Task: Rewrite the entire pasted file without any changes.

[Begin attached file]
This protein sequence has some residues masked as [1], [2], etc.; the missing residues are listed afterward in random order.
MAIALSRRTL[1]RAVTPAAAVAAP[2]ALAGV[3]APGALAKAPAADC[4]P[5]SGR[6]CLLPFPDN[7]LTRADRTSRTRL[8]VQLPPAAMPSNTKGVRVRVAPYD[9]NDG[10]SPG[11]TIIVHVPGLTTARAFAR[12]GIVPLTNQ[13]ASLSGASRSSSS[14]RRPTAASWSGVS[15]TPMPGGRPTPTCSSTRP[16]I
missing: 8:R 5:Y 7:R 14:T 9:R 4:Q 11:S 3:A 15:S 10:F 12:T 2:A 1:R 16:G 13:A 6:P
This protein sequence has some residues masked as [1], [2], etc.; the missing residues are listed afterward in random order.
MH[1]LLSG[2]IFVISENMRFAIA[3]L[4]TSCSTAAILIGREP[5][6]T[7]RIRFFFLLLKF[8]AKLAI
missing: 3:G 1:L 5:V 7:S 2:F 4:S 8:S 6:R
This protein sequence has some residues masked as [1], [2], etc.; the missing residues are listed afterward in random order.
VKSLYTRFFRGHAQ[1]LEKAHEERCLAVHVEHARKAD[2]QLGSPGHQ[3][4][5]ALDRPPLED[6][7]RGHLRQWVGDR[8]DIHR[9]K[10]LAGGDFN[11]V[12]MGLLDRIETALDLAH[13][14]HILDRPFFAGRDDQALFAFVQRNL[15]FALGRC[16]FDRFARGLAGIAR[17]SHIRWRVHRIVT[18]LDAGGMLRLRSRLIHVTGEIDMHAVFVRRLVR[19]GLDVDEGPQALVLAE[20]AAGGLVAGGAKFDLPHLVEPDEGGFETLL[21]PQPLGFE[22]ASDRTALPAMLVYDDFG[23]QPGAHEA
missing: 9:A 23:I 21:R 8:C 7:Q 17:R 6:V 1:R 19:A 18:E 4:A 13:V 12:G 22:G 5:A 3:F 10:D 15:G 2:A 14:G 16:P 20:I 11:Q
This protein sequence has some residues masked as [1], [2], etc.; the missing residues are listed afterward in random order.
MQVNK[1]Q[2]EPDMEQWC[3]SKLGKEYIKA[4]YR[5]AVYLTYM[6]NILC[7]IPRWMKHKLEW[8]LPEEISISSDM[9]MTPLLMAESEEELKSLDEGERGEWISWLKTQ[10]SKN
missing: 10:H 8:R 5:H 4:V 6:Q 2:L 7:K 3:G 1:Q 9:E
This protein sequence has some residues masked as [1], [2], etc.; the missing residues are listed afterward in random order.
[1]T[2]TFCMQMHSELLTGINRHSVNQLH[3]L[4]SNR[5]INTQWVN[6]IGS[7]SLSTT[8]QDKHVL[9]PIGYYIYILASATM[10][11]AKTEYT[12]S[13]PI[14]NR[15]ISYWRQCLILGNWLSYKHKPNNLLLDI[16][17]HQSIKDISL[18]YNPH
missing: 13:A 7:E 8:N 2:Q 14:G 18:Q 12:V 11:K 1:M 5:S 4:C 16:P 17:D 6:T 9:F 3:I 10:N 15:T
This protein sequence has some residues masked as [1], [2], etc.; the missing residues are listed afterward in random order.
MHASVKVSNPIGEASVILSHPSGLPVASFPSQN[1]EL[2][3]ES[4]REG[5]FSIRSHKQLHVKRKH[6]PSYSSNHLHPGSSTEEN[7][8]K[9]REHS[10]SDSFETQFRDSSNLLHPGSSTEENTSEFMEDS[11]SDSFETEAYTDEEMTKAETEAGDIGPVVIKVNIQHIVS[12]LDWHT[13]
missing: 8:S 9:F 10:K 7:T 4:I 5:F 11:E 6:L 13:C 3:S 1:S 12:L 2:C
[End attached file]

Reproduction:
This protein sequence has some residues masked as [1], [2], etc.; the missing residues are listed afterward in random order.
MAIALSRRTL[1]RAVTPAAAVAAP[2]ALAGV[3]APGALAKAPAADC[4]P[5]SGR[6]CLLPFPDN[7]LTRADRTSRTRL[8]VQLPPAAMPSNTKGVRVRVAPYD[9]NDG[10]SPG[11]TIIVHVPGLTTARAFAR[12]GIVPLTNQ[13]ASLSGASRSSSS[14]RRPTAASWSGVS[15]TPMPGGRPTPTCSSTRP[16]I
missing: 8:R 5:Y 7:R 14:T 9:R 4:Q 11:S 3:A 15:S 10:F 12:T 2:A 1:R 16:G 13:A 6:P
This protein sequence has some residues masked as [1], [2], etc.; the missing residues are listed afterward in random order.
MH[1]LLSG[2]IFVISENMRFAIA[3]L[4]TSCSTAAILIGREP[5][6]T[7]RIRFFFLLLKF[8]AKLAI
missing: 3:G 1:L 5:V 7:S 2:F 4:S 8:S 6:R
This protein sequence has some residues masked as [1], [2], etc.; the missing residues are listed afterward in random order.
VKSLYTRFFRGHAQ[1]LEKAHEERCLAVHVEHARKAD[2]QLGSPGHQ[3][4][5]ALDRPPLED[6][7]RGHLRQWVGDR[8]DIHR[9]K[10]LAGGDFN[11]V[12]MGLLDRIETALDLAH[13][14]HILDRPFFAGRDDQALFAFVQRNL[15]FALGRC[16]FDRFARGLAGIAR[17]SHIRWRVHRIVT[18]LDAGGMLRLRSRLIHVTGEIDMHAVFVRRLVR[19]GLDVDEGPQALVLAE[20]AAGGLVAGGAKFDLPHLVEPDEGGFETLL[21]PQPLGFE[22]ASDRTALPAMLVYDDFG[23]QPGAHEA
missing: 9:A 23:I 21:R 8:C 7:Q 17:R 6:V 1:R 19:A 18:E 4:A 13:V 12:G 22:G 5:A 3:F 10:D 15:G 2:A 14:G 16:P 20:I 11:Q
This protein sequence has some residues masked as [1], [2], etc.; the missing residues are listed afterward in random order.
MQVNK[1]Q[2]EPDMEQWC[3]SKLGKEYIKA[4]YR[5]AVYLTYM[6]NILC[7]IPRWMKHKLEW[8]LPEEISISSDM[9]MTPLLMAESEEELKSLDEGERGEWISWLKTQ[10]SKN
missing: 10:H 8:R 5:H 4:V 6:Q 2:L 7:K 3:G 1:Q 9:E
This protein sequence has some residues masked as [1], [2], etc.; the missing residues are listed afterward in random order.
[1]T[2]TFCMQMHSELLTGINRHSVNQLH[3]L[4]SNR[5]INTQWVN[6]IGS[7]SLSTT[8]QDKHVL[9]PIGYYIYILASATM[10][11]AKTEYT[12]S[13]PI[14]NR[15]ISYWRQCLILGNWLSYKHKPNNLLLDI[16][17]HQSIKDISL[18]YNPH
missing: 13:A 7:E 8:N 2:Q 14:G 18:Q 12:V 11:K 1:M 5:S 4:C 16:P 17:D 6:T 9:F 3:I 10:N 15:T
This protein sequence has some residues masked as [1], [2], etc.; the missing residues are listed afterward in random order.
MHASVKVSNPIGEASVILSHPSGLPVASFPSQN[1]EL[2][3]ES[4]REG[5]FSIRSHKQLHVKRKH[6]PSYSSNHLHPGSSTEEN[7][8]K[9]REHS[10]SDSFETQFRDSSNLLHPGSSTEENTSEFMEDS[11]SDSFETEAYTDEEMTKAETEAGDIGPVVIKVNIQHIVS[12]LDWHT[13]
missing: 8:S 9:F 10:K 7:T 4:I 5:F 11:E 6:L 13:C 3:S 1:S 12:L 2:C